The hardship in the crude tanker segment is mirrored in the activity for newbuilding contracts. Whereas the much smaller (in DWT size) product tanker segment has seen new contracts for
7.3 million (101 ships), orders for just 5.7 million (36 ships) in crude tanker tonnage were signed. Going into the details, it is worthwhile to notice that of the few orders placed so far, half of it represents Chinese owners ordering 9 VLCCs at domestic yards for 2014-2015 delivery ordered back in January and February.

Demolition activity in the crude oil tanker segment has finally picked up, as June and July have delivered 2.2 million DWT for recycling. That amount is equal to the demolished tonnage during the first five months of 2013. As much as 5 VLCCs have been sold for demolition, of which three of them were double-hulled, two of them were 20 years of age and the last just 14 years old. Added to that were three Aframax tankers, one Suezmax and several smaller crude carriers.
When will “normality” again prevail in the chartering market? The poor freight market has turned the charter rates upside down since the collapse back in 2009. In todays’ market, the longest-lasting time charters also reap the highest freight rate. This goes for all oil tanker segments. Whether rates have reached the bottom for crude oil tankers is unlikely, as illustrated by the falling Aframax t/c rates.

In the meantime, MR product tankers’ t/c rates have begun to improve, with 3 and 5 year time charter rates checking in at USD 15,250 per day and USD 15,750 per day – numbers not seen that high since mid-2009. It should be borne in mind that most long term contracts are done with a profit-split element included in order to get the business done while retaining upside – a win-win for both parties.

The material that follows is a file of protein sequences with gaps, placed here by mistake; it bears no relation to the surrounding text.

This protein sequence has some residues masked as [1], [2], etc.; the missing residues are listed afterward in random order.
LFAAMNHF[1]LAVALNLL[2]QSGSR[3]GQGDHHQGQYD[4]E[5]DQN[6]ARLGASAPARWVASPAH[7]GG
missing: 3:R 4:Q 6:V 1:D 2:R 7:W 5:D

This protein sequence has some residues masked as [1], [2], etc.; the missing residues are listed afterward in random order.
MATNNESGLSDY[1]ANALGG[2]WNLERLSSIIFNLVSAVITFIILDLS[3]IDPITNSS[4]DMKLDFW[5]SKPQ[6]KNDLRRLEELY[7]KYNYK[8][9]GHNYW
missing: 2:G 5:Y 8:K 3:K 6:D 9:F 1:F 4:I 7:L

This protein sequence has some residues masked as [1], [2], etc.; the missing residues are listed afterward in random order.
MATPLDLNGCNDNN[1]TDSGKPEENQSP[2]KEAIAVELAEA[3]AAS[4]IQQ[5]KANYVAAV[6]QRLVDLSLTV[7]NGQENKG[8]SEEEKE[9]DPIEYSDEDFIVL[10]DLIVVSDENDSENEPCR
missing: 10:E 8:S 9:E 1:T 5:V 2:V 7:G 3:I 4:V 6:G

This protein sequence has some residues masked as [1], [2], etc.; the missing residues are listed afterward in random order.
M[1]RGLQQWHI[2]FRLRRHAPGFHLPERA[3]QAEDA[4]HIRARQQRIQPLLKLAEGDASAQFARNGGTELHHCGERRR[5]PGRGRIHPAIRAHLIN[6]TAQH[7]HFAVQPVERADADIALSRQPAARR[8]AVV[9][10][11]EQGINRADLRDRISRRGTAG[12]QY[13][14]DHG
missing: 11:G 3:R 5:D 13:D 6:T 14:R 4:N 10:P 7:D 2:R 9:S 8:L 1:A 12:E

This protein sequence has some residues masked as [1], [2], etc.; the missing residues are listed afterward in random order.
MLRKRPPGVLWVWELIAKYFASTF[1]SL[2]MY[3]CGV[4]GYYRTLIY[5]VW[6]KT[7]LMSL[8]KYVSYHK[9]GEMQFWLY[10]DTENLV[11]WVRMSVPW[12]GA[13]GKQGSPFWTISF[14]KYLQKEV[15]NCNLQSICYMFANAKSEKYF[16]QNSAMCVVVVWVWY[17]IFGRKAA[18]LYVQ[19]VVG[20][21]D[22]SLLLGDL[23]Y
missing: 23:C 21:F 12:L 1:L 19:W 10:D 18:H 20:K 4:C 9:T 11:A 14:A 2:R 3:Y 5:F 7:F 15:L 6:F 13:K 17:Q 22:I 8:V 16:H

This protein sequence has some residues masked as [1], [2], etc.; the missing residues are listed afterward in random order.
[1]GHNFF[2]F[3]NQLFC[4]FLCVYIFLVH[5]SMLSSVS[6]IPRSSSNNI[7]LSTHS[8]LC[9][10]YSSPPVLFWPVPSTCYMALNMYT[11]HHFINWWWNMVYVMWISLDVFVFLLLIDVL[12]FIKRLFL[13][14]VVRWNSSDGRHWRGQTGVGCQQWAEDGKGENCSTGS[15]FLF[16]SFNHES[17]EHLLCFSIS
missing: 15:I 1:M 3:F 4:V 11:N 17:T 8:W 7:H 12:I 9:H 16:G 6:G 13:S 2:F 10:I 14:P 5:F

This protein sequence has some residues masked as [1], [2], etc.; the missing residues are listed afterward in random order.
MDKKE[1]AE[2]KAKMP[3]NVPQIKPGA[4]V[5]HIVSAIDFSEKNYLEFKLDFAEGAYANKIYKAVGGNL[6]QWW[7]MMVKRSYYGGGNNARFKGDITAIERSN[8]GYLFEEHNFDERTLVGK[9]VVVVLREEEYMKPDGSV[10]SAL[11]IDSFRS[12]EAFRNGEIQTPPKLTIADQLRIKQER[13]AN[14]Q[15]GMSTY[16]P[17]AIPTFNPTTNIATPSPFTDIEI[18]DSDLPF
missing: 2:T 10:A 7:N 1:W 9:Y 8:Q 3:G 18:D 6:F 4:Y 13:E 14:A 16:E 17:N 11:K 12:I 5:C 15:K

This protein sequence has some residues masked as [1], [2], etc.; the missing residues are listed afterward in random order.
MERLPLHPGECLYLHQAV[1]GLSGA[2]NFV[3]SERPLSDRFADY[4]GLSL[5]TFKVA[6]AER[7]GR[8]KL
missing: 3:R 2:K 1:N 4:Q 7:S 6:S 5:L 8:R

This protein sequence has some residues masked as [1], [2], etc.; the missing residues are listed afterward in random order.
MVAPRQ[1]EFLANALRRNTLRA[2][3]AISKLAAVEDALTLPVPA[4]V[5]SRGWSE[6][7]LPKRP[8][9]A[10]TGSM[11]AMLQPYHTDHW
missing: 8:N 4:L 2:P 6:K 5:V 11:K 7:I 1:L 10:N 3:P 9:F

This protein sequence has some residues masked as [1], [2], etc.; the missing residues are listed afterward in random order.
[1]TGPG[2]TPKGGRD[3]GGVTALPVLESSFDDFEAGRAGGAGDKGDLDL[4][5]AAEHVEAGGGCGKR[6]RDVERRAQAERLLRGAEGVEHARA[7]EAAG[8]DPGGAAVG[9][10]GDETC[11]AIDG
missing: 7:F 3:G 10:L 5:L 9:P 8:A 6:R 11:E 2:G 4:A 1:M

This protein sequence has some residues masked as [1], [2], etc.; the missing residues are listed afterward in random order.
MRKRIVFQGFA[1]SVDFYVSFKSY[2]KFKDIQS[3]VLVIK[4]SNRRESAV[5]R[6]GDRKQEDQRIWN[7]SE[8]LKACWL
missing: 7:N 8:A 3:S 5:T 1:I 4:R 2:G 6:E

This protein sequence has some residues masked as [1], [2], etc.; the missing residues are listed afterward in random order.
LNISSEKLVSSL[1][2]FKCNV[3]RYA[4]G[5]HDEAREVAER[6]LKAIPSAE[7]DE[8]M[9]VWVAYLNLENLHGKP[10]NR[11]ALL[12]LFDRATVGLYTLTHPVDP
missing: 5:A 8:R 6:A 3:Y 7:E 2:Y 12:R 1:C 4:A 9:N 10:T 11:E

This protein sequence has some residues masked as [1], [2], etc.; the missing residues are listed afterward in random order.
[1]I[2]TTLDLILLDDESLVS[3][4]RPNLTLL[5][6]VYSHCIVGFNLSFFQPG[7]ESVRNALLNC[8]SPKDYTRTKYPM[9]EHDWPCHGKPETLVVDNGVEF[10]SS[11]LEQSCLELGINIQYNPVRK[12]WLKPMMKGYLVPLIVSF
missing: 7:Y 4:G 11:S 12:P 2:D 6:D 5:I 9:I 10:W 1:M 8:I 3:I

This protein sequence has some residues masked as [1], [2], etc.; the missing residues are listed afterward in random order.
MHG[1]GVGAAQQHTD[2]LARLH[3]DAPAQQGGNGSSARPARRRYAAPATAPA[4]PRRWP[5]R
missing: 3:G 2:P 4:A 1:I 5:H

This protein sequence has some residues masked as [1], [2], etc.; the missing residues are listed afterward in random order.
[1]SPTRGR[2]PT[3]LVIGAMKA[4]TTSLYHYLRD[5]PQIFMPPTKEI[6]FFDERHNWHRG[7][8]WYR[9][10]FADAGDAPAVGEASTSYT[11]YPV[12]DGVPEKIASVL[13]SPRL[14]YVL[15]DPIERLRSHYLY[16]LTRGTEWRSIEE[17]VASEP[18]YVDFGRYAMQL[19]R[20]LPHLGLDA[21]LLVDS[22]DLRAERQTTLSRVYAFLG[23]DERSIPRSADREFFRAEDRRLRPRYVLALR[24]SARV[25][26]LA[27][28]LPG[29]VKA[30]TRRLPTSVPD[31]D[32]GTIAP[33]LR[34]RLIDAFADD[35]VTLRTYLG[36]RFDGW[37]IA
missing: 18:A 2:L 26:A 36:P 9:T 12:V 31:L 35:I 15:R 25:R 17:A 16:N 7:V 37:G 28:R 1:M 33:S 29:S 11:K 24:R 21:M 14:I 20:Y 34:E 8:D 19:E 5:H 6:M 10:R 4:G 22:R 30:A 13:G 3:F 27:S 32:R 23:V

The tanker market is changing right now – and is doing so fairly quickly. The big change is coming from US trading but also from the slowdown in China and subsequent lowering of demand. US imports are at their lowest point in 17 years and during the driving season, the new and enhanced export of oil products has taken a breather.

What do we need to reverse the sour trend? First of all, longer hauls to key growth nations would be good. This can be done if China seeks to take more oil from South America instead of growing its dependency on the Persian Gulf exporters. Secondly, longer hauls on US product exports. The latter is already happening, as US grow exports to e.g. South America, Turkey and Japan. Increased volumes going to the Caribbean and West Africa are also beneficial for product tankers, unless it squeezes out longer European export trades. Latin America is set to be an interesting export destination, also for European refineries, as regional capacity is insufficient.

BIMCO expects that T/C equivalent average earnings for the VLCC segment will settle somewhat from recent highs in the interval of USD 7,500-17,500 per day. Suezmax crude oil carriers are seen up from recent lows at USD 10,000-20,000 per day. For the Aframax segment, expectations are that earnings will remain around USD 8,000-18,000 per day.

In the product segment, BIMCO expects earnings on benchmark routes for LR1 and LR2 from AG to Japan will pick up a bit after some weakness recently to hit the interval of USD 7,500-17,500 per day.

Handysize rates have seen significant volatility lately, but are expected to be more stable in coming months at USD 8,000-13,000 per day. MR clean rates hold up nicely nowadays and are expected to spend more time in the sun. For the coming two months, BIMCO expects freight rates around USD 9,000-14,000 per day.

in Copenhagen, DK